Spomenik is now part of the Pervasive Monuments project run by Horizon Digital Economy Research run out of the University of Nottingham (UK). Pervasive Monuments began in reality while I was working with Dave Kirk ( now a lecturer in Human-Computer Interaction at Nottingham University) at Microsoft Research Cambridgewhere we were both working on the Family Archive project. Dave’s interest coincided quite accidentally with mine in memory, family and the digital and after four long years, Spomenik now sits as a firmly supported research project.
How do we collectively remember? How do you design for competing histories, grudges and feelings as fresh today as they were 50 years ago? And most importantly, how do you best express this spatially in a time when place is in itself transitional? Spomenik seeks to find the overlap between memory, place and narrative in making a memorial more of a matter of relational geography than concrete and manicured grass. Using a network of mobile access points and transposed narratives, Spomenik plays with the notion of signal and tuning to memories and stories buried in the ground and in the past. More importantly, Spomenik is an relatively easy to deploy, bottom-up, version-able commemoriation that the survivors themselves will help foster.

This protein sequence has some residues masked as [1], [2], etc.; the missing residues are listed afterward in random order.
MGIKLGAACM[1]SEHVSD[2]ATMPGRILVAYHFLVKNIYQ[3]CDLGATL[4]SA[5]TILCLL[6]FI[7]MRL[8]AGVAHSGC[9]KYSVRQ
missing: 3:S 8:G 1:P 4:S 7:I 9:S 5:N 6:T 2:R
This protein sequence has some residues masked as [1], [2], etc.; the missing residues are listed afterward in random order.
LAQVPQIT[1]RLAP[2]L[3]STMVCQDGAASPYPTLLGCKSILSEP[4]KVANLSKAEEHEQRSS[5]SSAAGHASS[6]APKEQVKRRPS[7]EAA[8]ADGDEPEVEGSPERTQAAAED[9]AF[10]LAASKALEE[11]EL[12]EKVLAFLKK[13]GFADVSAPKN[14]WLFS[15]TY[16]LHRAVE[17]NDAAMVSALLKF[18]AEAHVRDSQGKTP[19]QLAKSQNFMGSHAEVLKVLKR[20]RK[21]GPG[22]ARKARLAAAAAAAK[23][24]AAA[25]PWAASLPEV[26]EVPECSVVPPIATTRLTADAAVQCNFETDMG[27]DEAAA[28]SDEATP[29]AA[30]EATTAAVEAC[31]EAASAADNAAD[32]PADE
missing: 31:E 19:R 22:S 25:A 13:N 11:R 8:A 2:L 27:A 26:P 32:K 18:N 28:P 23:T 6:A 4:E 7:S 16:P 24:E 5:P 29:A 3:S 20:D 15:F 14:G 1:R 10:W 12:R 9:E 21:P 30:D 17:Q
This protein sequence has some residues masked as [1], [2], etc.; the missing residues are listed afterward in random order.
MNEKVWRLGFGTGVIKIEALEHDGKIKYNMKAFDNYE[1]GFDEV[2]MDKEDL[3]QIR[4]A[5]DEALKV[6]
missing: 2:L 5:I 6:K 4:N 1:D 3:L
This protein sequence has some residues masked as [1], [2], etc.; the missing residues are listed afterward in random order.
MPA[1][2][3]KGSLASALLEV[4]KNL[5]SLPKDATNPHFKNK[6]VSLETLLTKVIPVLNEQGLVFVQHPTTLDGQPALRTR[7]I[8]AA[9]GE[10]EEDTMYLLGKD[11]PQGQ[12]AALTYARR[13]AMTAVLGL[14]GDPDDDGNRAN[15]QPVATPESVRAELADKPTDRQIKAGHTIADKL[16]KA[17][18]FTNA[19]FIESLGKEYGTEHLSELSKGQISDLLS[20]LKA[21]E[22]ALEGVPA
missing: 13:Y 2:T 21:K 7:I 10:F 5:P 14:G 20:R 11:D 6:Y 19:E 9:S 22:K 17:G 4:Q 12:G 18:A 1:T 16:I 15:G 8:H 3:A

The work has how taken on immense undergoings, not only now with working also with public memorialisation with the recent genocide in the 90's in Rwanda, but with the team expanding to include Adam Moore from the Department of Geography and Rolf Wiesemes from the Department of Eduction, as well as many other collaborators.
Featured in the 2009 International Symposium on Electronic Art